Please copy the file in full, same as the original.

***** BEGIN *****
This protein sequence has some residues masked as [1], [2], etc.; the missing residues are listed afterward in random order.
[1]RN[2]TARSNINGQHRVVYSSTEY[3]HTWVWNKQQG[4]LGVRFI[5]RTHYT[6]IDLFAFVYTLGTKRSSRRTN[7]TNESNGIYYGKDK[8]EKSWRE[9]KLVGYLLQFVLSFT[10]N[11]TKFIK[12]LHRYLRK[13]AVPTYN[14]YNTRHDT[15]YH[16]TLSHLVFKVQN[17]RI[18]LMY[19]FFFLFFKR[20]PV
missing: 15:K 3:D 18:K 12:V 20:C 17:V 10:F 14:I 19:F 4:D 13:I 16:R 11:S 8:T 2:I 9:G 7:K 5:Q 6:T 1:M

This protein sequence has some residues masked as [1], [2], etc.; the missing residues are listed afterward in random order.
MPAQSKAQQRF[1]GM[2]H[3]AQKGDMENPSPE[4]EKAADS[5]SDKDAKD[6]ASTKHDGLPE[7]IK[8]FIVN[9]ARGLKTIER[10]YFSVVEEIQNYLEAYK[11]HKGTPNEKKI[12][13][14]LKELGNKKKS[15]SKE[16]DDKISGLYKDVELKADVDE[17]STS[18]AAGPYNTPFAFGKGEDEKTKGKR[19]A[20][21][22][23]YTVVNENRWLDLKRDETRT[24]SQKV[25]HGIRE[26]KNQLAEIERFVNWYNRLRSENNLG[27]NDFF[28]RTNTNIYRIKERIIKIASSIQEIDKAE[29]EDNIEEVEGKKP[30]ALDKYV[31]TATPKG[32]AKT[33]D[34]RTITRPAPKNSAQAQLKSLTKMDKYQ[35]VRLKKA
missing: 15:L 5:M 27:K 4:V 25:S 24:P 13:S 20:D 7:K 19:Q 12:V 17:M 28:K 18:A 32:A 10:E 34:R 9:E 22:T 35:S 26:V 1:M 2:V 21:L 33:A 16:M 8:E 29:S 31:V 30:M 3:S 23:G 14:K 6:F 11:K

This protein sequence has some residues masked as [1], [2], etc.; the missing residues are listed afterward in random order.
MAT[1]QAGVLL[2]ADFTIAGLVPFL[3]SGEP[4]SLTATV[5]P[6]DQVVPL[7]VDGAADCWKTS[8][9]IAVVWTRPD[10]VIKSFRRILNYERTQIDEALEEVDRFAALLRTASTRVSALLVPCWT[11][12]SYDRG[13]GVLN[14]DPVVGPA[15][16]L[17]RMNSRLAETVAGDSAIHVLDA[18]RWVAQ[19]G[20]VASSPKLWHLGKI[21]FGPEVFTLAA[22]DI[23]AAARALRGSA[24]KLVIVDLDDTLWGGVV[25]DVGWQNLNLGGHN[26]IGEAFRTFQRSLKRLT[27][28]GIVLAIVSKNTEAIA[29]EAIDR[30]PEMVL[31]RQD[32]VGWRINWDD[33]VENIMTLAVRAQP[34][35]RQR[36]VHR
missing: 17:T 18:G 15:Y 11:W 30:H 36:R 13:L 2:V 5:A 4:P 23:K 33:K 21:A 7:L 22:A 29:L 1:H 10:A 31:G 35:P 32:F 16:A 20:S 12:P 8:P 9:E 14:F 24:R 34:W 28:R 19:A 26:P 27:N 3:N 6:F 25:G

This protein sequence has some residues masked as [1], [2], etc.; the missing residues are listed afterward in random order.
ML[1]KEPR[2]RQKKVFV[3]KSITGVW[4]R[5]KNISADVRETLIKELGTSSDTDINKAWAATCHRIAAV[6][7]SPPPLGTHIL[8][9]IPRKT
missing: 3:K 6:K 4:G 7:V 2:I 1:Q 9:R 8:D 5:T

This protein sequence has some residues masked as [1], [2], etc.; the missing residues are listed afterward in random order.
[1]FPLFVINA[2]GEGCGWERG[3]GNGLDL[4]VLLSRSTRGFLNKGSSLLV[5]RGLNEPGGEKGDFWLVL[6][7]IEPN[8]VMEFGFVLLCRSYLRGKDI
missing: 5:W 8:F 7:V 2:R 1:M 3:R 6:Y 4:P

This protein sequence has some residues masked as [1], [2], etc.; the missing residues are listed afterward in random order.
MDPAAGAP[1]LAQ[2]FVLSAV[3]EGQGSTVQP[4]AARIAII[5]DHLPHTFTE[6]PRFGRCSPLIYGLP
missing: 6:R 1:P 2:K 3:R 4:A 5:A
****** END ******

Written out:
This protein sequence has some residues masked as [1], [2], etc.; the missing residues are listed afterward in random order.
[1]RN[2]TARSNINGQHRVVYSSTEY[3]HTWVWNKQQG[4]LGVRFI[5]RTHYT[6]IDLFAFVYTLGTKRSSRRTN[7]TNESNGIYYGKDK[8]EKSWRE[9]KLVGYLLQFVLSFT[10]N[11]TKFIK[12]LHRYLRK[13]AVPTYN[14]YNTRHDT[15]YH[16]TLSHLVFKVQN[17]RI[18]LMY[19]FFFLFFKR[20]PV
missing: 15:K 3:D 18:K 12:V 20:C 17:V 10:F 14:I 19:F 4:D 13:I 16:R 11:S 8:T 2:I 9:G 7:K 5:Q 6:T 1:M

This protein sequence has some residues masked as [1], [2], etc.; the missing residues are listed afterward in random order.
MPAQSKAQQRF[1]GM[2]H[3]AQKGDMENPSPE[4]EKAADS[5]SDKDAKD[6]ASTKHDGLPE[7]IK[8]FIVN[9]ARGLKTIER[10]YFSVVEEIQNYLEAYK[11]HKGTPNEKKI[12][13][14]LKELGNKKKS[15]SKE[16]DDKISGLYKDVELKADVDE[17]STS[18]AAGPYNTPFAFGKGEDEKTKGKR[19]A[20][21][22][23]YTVVNENRWLDLKRDETRT[24]SQKV[25]HGIRE[26]KNQLAEIERFVNWYNRLRSENNLG[27]NDFF[28]RTNTNIYRIKERIIKIASSIQEIDKAE[29]EDNIEEVEGKKP[30]ALDKYV[31]TATPKG[32]AKT[33]D[34]RTITRPAPKNSAQAQLKSLTKMDKYQ[35]VRLKKA
missing: 15:L 5:M 27:K 4:V 25:S 24:P 13:S 20:D 7:K 19:Q 12:V 17:M 28:K 18:A 32:A 10:E 34:R 9:E 22:T 35:S 26:V 1:M 2:V 21:L 33:A 16:M 8:E 29:S 31:V 30:M 3:S 23:G 14:K 6:F 11:K

This protein sequence has some residues masked as [1], [2], etc.; the missing residues are listed afterward in random order.
MAT[1]QAGVLL[2]ADFTIAGLVPFL[3]SGEP[4]SLTATV[5]P[6]DQVVPL[7]VDGAADCWKTS[8][9]IAVVWTRPD[10]VIKSFRRILNYERTQIDEALEEVDRFAALLRTASTRVSALLVPCWT[11][12]SYDRG[13]GVLN[14]DPVVGPA[15][16]L[17]RMNSRLAETVAGDSAIHVLDA[18]RWVAQ[19]G[20]VASSPKLWHLGKI[21]FGPEVFTLAA[22]DI[23]AAARALRGSA[24]KLVIVDLDDTLWGGVV[25]DVGWQNLNLGGHN[26]IGEAFRTFQRSLKRLT[27][28]GIVLAIVSKNTEAIA[29]EAIDR[30]PEMVL[31]RQD[32]VGWRINWDD[33]VENIMTLAVRAQP[34][35]RQR[36]VHR
missing: 17:T 18:G 15:Y 11:W 30:H 36:R 13:L 2:V 5:A 4:P 23:K 33:K 21:A 7:L 22:A 29:L 1:H 10:A 31:G 35:P 32:F 16:A 20:S 12:P 8:P 9:E 14:F 24:R 34:W 28:R 19:A 26:P 27:N 3:N 6:F 25:G

This protein sequence has some residues masked as [1], [2], etc.; the missing residues are listed afterward in random order.
ML[1]KEPR[2]RQKKVFV[3]KSITGVW[4]R[5]KNISADVRETLIKELGTSSDTDINKAWAATCHRIAAV[6][7]SPPPLGTHIL[8][9]IPRKT
missing: 3:K 6:K 4:G 7:V 2:I 1:Q 9:R 8:D 5:T

This protein sequence has some residues masked as [1], [2], etc.; the missing residues are listed afterward in random order.
[1]FPLFVINA[2]GEGCGWERG[3]GNGLDL[4]VLLSRSTRGFLNKGSSLLV[5]RGLNEPGGEKGDFWLVL[6][7]IEPN[8]VMEFGFVLLCRSYLRGKDI
missing: 5:W 8:F 7:V 2:R 1:M 3:R 6:Y 4:P

This protein sequence has some residues masked as [1], [2], etc.; the missing residues are listed afterward in random order.
MDPAAGAP[1]LAQ[2]FVLSAV[3]EGQGSTVQP[4]AARIAII[5]DHLPHTFTE[6]PRFGRCSPLIYGLP
missing: 6:R 1:P 2:K 3:R 4:A 5:A